FOM: intermediate r.e. degrees

Piergiorgio Odifreddi piergior at
Thu Oct 14 04:57:34 EDT 1999

a few comments on the recent postings of shipman, fenner and simpson.

1) definability in the structure of r.e. degrees

simpson has quoted the paper of nies, shore and slaman, in which it is
proved the definability of the jump classes invariant under double
jump, in particular L_n and H_n for n greater than 1. however, by a
trick, in the same paper it is also proved that H_1 is definable.
cooper has instead announced that L_1 is NOT definable. so even the
remaning two cases are settled. 

in any case, definability in the structure of the r.e. degrees is
natural only to recursion theorists, so this meaning of "natural"
may have little interest for fom readers

2) simple constructions of intermediate r.e. sets

i'm not sure that the construction of friedberg and muchnik is the
simplest or more natural available, independently of its invariance
w.r.t. the underlying coding. one should not forget that when this
solution was obtained, it was not considered satisfactory even by
insiders, since it was perceived as a brute force approach.

post had tried to obtain a solution by defining a "natural" property
of r.e. sets which implied nonrecursiveness and incompleteness, but
had failed. his approach was revitalized in the 70s in the soviet
union, and in 1976 marchenkov obtained a solution to post's problem
in his spirit, by a variation of the notion of hyperhypersimplicity
introduced by post himself. 

the solution is explained in section III.5 of volume I of my book
(classical recursion theory), and it raises two question of naturalness:
one relative to the property of r.e. sets, the other relative to the
proof that one such set exists.

as for the property itself, it is very natural in an informal way
(which i think relevant for fom readers). it is obtained by extending
post's approach of thinning out the complement of an r.e. set, and
adding a missing ingredient to take care of the fact, unforseen by
post, that even the thinnest possible complement (i.e. even a maximal
set) does not necessarily imply incompleteness. actually, the whole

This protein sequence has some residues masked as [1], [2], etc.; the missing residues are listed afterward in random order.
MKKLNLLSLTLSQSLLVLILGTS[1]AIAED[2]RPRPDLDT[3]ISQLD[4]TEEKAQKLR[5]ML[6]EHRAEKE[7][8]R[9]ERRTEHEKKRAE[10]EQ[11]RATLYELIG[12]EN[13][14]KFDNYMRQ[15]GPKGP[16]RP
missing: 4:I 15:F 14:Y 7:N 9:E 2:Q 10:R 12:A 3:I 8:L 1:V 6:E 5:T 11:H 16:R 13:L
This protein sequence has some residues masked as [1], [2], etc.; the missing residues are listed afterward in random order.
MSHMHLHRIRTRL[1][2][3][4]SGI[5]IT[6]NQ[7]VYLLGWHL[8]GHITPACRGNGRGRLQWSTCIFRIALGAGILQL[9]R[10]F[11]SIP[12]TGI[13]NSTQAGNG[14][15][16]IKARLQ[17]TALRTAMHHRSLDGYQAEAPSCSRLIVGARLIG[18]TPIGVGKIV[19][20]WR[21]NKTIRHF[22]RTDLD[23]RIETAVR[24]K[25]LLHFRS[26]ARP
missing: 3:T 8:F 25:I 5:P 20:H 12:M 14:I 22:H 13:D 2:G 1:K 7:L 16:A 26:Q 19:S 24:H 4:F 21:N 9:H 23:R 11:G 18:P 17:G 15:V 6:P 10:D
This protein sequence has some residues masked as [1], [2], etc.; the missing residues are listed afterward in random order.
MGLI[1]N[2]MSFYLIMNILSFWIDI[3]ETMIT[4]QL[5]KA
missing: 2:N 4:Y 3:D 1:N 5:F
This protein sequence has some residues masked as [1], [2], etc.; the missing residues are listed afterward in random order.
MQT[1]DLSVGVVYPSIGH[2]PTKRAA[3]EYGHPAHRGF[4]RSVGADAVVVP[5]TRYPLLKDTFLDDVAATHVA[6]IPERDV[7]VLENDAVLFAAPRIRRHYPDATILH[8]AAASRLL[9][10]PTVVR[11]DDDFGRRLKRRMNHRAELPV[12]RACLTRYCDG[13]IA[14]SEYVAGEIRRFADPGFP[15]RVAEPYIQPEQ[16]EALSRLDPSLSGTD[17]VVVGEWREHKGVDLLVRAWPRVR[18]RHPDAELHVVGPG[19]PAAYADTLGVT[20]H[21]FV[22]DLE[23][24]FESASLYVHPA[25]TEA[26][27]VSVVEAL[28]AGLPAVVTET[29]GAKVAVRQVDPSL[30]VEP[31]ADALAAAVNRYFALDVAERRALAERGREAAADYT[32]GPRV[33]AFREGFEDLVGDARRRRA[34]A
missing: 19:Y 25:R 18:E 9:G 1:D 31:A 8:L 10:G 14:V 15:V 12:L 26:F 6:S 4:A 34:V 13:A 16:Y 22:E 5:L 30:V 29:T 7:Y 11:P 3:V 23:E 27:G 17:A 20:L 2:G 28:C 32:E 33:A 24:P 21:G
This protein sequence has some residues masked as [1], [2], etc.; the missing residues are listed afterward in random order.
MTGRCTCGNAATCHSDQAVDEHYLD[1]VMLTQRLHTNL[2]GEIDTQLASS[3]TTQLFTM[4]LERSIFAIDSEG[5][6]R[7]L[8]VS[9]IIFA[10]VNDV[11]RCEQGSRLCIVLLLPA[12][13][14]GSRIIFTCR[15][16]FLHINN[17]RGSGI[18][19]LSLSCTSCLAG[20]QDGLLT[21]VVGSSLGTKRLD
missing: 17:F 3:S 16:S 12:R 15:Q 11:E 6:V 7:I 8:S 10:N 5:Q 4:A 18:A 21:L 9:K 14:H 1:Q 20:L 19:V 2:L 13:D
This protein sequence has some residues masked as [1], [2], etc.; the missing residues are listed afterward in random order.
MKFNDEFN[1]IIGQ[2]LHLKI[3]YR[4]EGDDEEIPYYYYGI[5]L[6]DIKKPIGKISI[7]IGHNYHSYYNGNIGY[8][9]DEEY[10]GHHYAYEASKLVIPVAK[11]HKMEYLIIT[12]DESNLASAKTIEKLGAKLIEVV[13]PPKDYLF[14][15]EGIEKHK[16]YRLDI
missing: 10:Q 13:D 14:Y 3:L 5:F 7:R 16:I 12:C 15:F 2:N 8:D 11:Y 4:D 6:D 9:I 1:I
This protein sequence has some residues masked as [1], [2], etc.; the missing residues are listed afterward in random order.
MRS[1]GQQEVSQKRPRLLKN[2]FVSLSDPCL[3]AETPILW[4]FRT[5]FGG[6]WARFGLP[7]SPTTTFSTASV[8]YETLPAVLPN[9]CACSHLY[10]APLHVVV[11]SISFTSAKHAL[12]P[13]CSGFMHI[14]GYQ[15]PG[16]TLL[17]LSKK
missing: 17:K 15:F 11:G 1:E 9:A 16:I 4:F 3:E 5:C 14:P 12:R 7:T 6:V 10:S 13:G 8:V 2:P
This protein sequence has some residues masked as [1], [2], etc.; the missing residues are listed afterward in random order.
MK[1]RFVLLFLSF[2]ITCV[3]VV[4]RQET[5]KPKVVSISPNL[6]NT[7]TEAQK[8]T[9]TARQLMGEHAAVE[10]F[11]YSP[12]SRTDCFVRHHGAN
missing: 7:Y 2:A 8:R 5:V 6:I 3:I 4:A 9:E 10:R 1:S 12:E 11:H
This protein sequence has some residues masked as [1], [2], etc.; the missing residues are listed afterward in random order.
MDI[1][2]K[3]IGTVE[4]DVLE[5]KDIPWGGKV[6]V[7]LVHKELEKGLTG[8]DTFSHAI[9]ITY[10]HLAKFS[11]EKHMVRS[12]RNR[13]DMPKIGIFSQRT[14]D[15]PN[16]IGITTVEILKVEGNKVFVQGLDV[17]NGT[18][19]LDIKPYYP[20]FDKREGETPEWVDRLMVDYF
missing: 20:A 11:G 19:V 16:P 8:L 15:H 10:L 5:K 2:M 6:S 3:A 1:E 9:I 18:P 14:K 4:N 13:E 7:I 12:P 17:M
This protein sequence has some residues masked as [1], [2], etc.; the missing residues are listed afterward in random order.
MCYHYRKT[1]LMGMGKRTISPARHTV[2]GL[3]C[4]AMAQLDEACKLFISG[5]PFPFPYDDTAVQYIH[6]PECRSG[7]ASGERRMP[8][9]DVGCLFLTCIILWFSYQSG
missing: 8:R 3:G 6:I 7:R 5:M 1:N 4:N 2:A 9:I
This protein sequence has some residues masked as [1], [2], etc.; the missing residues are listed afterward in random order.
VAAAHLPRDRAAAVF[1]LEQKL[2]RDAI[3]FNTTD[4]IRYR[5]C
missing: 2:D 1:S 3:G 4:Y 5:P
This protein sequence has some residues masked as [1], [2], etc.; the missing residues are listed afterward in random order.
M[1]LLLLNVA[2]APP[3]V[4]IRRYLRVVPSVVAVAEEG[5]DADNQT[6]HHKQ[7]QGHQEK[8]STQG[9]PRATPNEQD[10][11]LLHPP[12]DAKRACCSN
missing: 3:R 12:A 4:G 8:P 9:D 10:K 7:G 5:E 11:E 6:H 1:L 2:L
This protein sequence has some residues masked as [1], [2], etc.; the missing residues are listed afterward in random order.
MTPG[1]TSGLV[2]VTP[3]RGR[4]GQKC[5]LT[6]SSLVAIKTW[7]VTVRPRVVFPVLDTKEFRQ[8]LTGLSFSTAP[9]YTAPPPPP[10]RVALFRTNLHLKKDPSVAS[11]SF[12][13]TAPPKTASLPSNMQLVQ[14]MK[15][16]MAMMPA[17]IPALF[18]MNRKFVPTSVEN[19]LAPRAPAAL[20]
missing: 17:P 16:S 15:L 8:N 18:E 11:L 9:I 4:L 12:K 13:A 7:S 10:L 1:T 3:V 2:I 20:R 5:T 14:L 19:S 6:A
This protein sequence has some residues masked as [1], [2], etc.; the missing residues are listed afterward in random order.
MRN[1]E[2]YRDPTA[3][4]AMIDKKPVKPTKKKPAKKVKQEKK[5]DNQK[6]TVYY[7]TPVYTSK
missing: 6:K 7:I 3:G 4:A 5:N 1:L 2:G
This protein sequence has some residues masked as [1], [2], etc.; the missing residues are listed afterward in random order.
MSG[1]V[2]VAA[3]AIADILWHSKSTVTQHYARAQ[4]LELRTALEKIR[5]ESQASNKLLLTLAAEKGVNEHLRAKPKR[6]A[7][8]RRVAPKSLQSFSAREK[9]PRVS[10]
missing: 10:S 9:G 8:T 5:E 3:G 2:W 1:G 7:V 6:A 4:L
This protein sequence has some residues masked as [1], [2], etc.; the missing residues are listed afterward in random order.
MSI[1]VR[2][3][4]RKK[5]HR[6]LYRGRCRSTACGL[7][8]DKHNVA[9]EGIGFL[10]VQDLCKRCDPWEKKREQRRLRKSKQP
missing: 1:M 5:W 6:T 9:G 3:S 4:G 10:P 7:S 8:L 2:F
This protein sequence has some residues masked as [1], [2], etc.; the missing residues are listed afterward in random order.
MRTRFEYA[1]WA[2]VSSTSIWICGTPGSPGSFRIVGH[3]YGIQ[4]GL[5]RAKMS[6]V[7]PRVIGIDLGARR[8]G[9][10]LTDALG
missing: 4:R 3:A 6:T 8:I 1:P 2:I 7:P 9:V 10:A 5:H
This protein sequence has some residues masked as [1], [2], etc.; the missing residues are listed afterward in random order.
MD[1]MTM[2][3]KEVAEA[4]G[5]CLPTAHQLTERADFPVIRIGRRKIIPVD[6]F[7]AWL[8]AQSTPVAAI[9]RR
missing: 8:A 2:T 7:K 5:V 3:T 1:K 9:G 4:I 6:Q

development leading to the solution almost reads like a spy story,
and i tried to write it up as such on pp. 252-304 of my book.

such a property is probably NOT natural in the sense of being definable
in the lattice of the r.e. sets. but this notion of naturalness was
never a concern of post himself: in his work he considered hypersimple
sets, which are provably not definable in this sense, and 
hyperhypersimple sets, which are indeed definable in this sense, but
in a very unexpected and surprising way that could not have been
foreseen by post (these developments are related in volume II of my
book, chapter IX).

however, soare and harrington have found some years ago a property
that is definable in the lattice of the r.e. sets, and which implies
nonrecursiveness and incompleteness. such a property is natural in
this technical sense, but it may look quite unnatural to outsiders,
i.e. in the informal sense, unlike marchenkov's property quoted 

turning now to the question of naturalness of the construction of
a set satisfying marchenkov's property, it could be claimed that it
is MORE natural than the original friedberg and muchnik solution. 
obviously, the same problems of coding dependence arise here as
there. but the construction involves much less machinery and it 
relies on the socalled e-state method, which is much simpler to
understand that the general priority method. obviously, much of this
relies on taste. but it is a fact that i gave the marchenkov's
solution in detail very early on in my book (chapter III, volume I),
without waiting the introduction of the priority method (chapter X,
volume II). 

in particular, the construction is a modification of the original
construction of a simple set given by post, and of the construction
of a maximal set given by friedberg. but it is SIMPLER than the 
latter, since it does not try to make the set maximal (basically,
it constructs an equivalence relation w.r.t. which the set is
maximal, instead of trying to make it maximal w.r.t. the equality

as fom readers might be aware, there are solutions to post's problem
that do NOT use the priority method, due to kucera. the interested
reader can judge by himself whether such a solution is simpler that
the other ones discussed above (section X.4, volume II of my book).
the priority method is here replaced by an appeal to the low basis
theorem, and the permitting method is also needed. 

More information about the FOM mailing list